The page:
In the identity inspector, let’s give this view controller a custom class of WebViewController:

Let’s wire up our two controllers. Ctrl + click on the Web View button we created earlier and hold. Drag your cursor over to your newly created WebViewController. Upon release, choose push.

On our storyboard, let’s search for a web view in the lower-right search box and drag it into our newly created WebViewController. Resize the web view so that it takes up the entire screen, except for the top nav bar area.

If we hit the large play button at the top left to build our app, clicking on the Web View link will take us to a blank screen. We’ll also have a back button that takes us back to the first screen.

Writing some Swift code

Let’s have the web view load up a pre-determined website. Time to get our hands dirty writing some Swift!

The first thing we need to do is link the WebView in our controller to the WebViewController.swift file.

In the storyboard, click on the Assistant editor button at the top-right of the screen.

You should see the storyboard view of WebViewController and WebViewController.swift next to each other.

Control click on WebViewController in the storyboard and drag it over to the line right before the WebViewController class is defined.

Name the variable webView:

In the viewDidLoad function, we are going to add some intitialization to load up our webpage.

After super.viewDidLoad(), let’s first declare the URL we want to use. This can be any URL; for the example, I’m going to use my own homepage. It will look something like this:

let requestURL = NSURL(string: http://ryanloomba.com)

In Swift, the keyword let is used to desiginate contsants, or variables that will not change.

Next, we will convert this URL into an NSURLRequest object.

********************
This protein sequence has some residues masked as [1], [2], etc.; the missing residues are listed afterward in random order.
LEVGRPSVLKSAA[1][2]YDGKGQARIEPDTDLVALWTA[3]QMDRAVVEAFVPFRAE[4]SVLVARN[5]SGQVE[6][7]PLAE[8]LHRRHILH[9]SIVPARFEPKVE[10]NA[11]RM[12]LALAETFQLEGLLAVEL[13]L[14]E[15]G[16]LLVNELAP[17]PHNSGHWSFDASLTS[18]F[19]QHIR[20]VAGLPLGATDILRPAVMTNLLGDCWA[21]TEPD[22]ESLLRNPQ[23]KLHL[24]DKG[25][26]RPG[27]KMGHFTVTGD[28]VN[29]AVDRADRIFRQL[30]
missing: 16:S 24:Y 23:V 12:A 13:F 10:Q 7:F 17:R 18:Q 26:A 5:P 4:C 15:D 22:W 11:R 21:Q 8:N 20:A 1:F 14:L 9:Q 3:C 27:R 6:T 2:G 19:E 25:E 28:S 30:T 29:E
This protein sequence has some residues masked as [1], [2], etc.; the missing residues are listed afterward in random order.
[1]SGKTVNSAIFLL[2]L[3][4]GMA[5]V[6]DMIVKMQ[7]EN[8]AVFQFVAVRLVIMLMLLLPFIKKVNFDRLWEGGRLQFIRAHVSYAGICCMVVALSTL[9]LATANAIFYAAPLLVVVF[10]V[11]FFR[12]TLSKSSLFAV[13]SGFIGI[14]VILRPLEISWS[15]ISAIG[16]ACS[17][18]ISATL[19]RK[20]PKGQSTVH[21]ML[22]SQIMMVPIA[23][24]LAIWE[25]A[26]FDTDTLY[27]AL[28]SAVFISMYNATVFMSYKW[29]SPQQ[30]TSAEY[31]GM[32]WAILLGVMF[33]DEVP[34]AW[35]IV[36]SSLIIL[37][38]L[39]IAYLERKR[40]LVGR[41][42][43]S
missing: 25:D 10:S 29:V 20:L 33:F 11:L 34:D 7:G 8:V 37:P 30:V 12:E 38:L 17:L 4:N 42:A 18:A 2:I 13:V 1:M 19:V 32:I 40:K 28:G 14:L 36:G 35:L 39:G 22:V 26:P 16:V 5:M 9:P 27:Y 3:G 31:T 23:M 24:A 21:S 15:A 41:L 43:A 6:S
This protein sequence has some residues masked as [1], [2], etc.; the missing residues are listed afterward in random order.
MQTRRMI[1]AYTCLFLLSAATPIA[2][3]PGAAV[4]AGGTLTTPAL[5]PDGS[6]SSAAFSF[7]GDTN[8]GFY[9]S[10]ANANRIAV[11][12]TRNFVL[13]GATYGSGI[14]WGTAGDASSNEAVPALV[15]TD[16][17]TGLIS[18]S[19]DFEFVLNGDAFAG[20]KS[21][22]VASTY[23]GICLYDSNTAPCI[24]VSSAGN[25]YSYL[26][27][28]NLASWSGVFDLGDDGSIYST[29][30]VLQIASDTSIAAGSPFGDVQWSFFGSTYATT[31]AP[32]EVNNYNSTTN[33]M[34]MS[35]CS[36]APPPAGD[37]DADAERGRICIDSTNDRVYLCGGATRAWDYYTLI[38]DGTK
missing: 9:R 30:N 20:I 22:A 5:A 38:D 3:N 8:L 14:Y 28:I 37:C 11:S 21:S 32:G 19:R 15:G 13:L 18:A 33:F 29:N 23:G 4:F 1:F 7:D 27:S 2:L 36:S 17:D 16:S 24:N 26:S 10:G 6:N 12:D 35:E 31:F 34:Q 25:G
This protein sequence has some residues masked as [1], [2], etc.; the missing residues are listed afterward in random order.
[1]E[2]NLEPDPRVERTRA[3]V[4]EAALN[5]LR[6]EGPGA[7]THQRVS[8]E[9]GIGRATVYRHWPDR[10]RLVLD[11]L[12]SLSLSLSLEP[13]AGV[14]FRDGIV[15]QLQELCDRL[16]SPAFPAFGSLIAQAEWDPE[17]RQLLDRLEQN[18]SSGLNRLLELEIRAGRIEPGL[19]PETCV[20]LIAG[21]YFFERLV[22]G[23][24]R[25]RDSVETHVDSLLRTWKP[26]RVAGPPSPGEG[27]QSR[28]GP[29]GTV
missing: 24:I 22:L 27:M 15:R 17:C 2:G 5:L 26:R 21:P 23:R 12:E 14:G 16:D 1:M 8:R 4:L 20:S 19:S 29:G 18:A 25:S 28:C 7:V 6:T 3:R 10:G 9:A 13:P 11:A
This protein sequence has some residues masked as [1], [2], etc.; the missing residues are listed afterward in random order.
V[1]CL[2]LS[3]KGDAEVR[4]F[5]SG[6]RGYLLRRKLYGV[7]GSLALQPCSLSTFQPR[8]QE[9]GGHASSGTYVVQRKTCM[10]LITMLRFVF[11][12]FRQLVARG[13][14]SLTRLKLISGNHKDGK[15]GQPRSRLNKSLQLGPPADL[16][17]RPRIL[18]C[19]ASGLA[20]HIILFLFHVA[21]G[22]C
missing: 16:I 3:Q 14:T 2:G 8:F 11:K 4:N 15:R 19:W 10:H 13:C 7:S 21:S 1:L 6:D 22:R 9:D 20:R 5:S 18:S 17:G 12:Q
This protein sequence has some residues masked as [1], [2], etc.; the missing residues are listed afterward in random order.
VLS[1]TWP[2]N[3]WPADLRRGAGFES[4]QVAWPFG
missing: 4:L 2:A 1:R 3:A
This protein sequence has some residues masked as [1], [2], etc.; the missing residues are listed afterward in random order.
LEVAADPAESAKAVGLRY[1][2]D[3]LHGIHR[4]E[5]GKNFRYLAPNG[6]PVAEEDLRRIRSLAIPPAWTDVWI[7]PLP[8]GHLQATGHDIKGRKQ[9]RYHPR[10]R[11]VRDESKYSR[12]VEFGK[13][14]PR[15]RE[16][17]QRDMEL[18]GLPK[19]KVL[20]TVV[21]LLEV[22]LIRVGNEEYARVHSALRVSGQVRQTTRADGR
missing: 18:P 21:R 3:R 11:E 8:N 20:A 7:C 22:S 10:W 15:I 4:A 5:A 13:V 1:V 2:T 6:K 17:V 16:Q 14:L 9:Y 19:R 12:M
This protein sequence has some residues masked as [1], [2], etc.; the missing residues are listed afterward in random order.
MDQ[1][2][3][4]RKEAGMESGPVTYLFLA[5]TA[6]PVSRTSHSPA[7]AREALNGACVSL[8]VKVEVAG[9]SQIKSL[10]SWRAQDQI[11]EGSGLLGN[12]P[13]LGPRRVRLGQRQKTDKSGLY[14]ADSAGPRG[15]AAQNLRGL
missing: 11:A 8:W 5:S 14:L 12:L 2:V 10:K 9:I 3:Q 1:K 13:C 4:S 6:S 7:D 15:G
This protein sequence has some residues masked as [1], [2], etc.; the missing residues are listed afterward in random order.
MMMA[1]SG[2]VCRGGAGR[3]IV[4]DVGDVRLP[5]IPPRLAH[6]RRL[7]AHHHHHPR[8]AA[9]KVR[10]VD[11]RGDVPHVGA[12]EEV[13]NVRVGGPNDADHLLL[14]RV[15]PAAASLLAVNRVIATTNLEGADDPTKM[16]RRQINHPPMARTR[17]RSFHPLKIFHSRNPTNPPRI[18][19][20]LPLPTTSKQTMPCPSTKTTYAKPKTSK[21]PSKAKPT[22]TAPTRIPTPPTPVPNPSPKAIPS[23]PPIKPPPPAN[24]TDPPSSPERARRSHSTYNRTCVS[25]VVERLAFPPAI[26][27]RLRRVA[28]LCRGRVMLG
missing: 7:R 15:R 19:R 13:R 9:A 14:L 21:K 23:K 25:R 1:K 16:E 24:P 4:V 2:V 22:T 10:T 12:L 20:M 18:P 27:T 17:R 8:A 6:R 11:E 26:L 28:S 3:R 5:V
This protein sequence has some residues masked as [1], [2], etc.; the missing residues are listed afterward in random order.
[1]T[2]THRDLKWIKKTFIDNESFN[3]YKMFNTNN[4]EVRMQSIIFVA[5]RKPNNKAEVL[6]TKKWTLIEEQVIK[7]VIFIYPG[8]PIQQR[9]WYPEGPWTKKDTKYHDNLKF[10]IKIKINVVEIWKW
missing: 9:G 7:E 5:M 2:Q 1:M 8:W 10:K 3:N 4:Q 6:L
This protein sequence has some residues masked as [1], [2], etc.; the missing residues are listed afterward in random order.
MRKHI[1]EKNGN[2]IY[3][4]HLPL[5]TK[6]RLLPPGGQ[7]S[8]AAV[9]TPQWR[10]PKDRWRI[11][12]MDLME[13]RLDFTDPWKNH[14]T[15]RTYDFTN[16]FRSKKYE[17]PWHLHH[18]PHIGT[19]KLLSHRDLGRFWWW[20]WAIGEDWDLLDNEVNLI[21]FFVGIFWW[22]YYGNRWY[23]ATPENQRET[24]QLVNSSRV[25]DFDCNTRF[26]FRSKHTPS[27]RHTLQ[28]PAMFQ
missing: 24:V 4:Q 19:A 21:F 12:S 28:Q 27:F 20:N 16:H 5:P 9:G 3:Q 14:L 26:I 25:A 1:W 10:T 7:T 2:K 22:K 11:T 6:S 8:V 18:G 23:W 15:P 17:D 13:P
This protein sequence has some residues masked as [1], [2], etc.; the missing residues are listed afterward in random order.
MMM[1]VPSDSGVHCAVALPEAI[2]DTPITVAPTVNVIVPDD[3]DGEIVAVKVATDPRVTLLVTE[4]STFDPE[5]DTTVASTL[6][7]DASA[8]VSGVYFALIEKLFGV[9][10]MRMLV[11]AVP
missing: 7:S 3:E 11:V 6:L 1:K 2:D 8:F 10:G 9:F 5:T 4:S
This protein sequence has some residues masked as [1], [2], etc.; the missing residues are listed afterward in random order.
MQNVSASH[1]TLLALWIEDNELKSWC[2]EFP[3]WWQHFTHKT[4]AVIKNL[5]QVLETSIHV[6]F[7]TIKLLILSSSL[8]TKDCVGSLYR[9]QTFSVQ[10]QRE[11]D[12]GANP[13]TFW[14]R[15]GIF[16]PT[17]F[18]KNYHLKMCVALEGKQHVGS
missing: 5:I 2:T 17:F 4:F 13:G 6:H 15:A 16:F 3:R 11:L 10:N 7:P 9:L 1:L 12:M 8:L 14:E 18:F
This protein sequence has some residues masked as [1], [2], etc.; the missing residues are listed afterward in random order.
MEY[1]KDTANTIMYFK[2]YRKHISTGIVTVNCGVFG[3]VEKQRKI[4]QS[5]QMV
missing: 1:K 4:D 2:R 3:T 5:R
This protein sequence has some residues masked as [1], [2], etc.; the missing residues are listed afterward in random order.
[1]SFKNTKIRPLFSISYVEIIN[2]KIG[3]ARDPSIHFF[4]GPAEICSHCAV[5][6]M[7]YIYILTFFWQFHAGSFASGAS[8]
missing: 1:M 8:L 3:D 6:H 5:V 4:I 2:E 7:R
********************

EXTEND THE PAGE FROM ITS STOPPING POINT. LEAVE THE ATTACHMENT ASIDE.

Finally, we will tell our WebView to make this request and pass in the request object:

import UIKit
class WebViewController: UIViewController {
    @IBOutlet var webView: UIWebView!
    override func viewDidLoad() {
        let requestURL = NSURL(string: "http://ryanloomba.com")
        let request = NSURLRequest(URL: requestURL)
        // Do any additional setup after loading the view.
    override func didReceiveMemoryWarning() {
        // Dispose of any resources that can be recreated.
    // MARK: - Navigation
    // In a storyboard-based application, you will often want to do a little preparation before navigation
    override func prepareForSegue(segue: UIStoryboardSegue!, sender: AnyObject!) {
        // Get the new view controller using segue.destinationViewController.
        // Pass the selected object to the new view controller.

Try changing the URL to see different websites.

Here’s an example of what it should look like:

About the author

Ryan is a software engineer and electronic dance music producer currently residing in San Francisco, CA. Ryan started up as a biomedical engineer but fell in love with web/mobile programming after building his first Android app, you can find him on GitHub @rloomba